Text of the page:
I’m no different from that man with his barns. Instead of some big barns, I dream of a little house paid free and clear on a trout stream in Montana, with plenty of money to live on. Instead of “eat, drink and be merry,” for me it would be read, write and fish, probably not in that order. If I suddenly had the money to do it, I’d be very tempted. But Jesus warns me not to.
Jesus is not much interested in our financial security. He wasn’t interested in helping the man in the crowd settle the inheritance, and He isn’t interested in helping you and I achieve a nice investment portfolio for a comfortable old age in this world. He isn’t even interested in helping us “not be a burden on our families,” as so many of us put it today.
In verse 15 Jesus said, “Life does not consist in an abundance of possessions.” His perspective is not the ten, fifteen, twenty or fifty years you have until you retire. Jesus’ point of view on you and what you have is that when you put your faith in Him, He gives you eternity. He sees your years laid down beside centuries, your decades compared to millennia, your whole life on earth against the age of the universe. And from that perspective, what you have now matters very little. What matters is what you will have forever.
In verse 20, God’s answer to the rich man’s building plan was to give him notice of his dying moment. He was planning for the next few years while teetering on the brink of eternity. He was like a tourist at the side of the Grand Canyon completely focused on getting a perfect snapshot of a cute squirrel, not realizing he’s about to back over the edge.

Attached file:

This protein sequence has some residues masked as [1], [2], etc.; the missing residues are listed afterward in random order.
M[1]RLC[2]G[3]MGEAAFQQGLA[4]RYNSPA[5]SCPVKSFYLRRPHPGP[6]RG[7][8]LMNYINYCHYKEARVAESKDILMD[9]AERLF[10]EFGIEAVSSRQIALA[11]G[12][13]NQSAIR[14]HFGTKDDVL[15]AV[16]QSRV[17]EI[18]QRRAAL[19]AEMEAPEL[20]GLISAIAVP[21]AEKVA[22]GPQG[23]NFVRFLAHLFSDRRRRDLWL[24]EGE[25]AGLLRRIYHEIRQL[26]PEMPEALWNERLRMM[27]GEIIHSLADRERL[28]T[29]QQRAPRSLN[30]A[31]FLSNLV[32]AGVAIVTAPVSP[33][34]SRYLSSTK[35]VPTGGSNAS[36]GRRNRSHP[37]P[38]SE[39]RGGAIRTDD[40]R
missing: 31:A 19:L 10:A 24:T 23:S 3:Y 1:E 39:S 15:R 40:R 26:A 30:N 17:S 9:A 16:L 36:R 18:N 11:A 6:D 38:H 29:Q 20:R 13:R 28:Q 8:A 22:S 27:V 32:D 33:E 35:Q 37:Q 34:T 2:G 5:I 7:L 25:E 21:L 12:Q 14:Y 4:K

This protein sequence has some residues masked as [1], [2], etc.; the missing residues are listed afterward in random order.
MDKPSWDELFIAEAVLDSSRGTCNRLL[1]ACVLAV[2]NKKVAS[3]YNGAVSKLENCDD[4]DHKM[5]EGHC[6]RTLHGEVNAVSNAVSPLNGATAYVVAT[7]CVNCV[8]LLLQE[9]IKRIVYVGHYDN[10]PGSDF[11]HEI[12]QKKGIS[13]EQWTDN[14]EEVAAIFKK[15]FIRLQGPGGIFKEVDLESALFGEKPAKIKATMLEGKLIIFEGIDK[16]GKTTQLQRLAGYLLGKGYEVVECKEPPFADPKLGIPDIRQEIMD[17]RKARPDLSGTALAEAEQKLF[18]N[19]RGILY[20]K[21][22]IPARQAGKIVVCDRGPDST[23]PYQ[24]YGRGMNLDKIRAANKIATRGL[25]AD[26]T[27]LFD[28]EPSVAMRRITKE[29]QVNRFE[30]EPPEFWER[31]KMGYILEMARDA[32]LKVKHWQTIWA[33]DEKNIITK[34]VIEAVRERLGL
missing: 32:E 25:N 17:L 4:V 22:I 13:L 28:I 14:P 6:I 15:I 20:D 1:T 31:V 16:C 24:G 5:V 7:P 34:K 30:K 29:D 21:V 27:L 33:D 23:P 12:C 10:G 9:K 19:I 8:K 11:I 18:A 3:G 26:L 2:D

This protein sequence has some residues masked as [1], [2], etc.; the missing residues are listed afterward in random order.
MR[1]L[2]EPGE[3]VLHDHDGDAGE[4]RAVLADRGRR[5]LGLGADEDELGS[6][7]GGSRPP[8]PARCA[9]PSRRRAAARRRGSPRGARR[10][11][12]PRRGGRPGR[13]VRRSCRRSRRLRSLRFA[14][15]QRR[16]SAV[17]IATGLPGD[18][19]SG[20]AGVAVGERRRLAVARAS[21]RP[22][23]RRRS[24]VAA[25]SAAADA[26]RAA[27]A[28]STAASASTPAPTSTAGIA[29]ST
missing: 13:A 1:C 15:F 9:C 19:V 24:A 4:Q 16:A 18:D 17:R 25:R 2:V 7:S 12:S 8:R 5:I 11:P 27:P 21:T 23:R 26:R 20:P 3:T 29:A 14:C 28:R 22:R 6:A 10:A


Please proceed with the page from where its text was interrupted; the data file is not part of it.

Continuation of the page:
Death comes to everyone of us. It can come like it did to this man, totally by surprise and without preparation, as it did for 68 people riding a train in Congo, as it did for a baseball loving father, a successful business woman, an outgoing young produce salesman, and a young Native American mother of two, all as they simply drove over a bridge in Minnesota last week. Jesus reminded us that death can catch us off guard. But we don’t have to be unprepared for it. The only real danger is being foolish like the rich man, as Jesus says in verse 21, “This is how it will be with those who store up things for themselves but are not rich toward God.”
It’s terribly hard, but there is a hidden blessing for those of us who see death coming soon. When that happens, we have an especially holy and gracious opportunity to avoid this rich man’s fate. We are allowed to prepare our souls for eternity. We have an opportunity to place our investments where they truly need to be. In the middle of our pain and grief, we receive a blessed motivation to be rich toward God. All of us can receive that same blessing whenever we let ourselves be realistic about time on earth versus time in eternity.
So how do we do it? How do we become rich toward God? How do we make our investments where they will last? Last week, our family noticed a full shopping bag sitting on the kitchen floor one afternoon. We had been to the store earlier and hadn’t quite finished unloading all the groceries. Unfortunately, we found that one of the items in the bag was a container of ice cream. It didn’t belong on the floor, but up in the freezer.
Likewise, St. Augustine imagined coming to a friend’s home and finding fresh fruit kept in a damp cupboard near the ground. He asks whether we would not encourage our friend to place his fruit in a better storage place, some cabinet higher and more dry, where mold is less likely to grow. Likewise, he said, Jesus asked us to store the best fruit of our lives in a higher and better place than this world. Put the ice cream in the freezer. As Paul wrote in Colossians 3:1, “Set your minds on things above, not on earthly things.” As we will read next week in verses 33 and 34 of this chapter in Luke, Jesus told His disciples to “Sell your possessions and give to the poor. Provide purses for yourselves that will not wear out, a treasure in heaven that will never fail, where no thief comes near and no moth destroys.”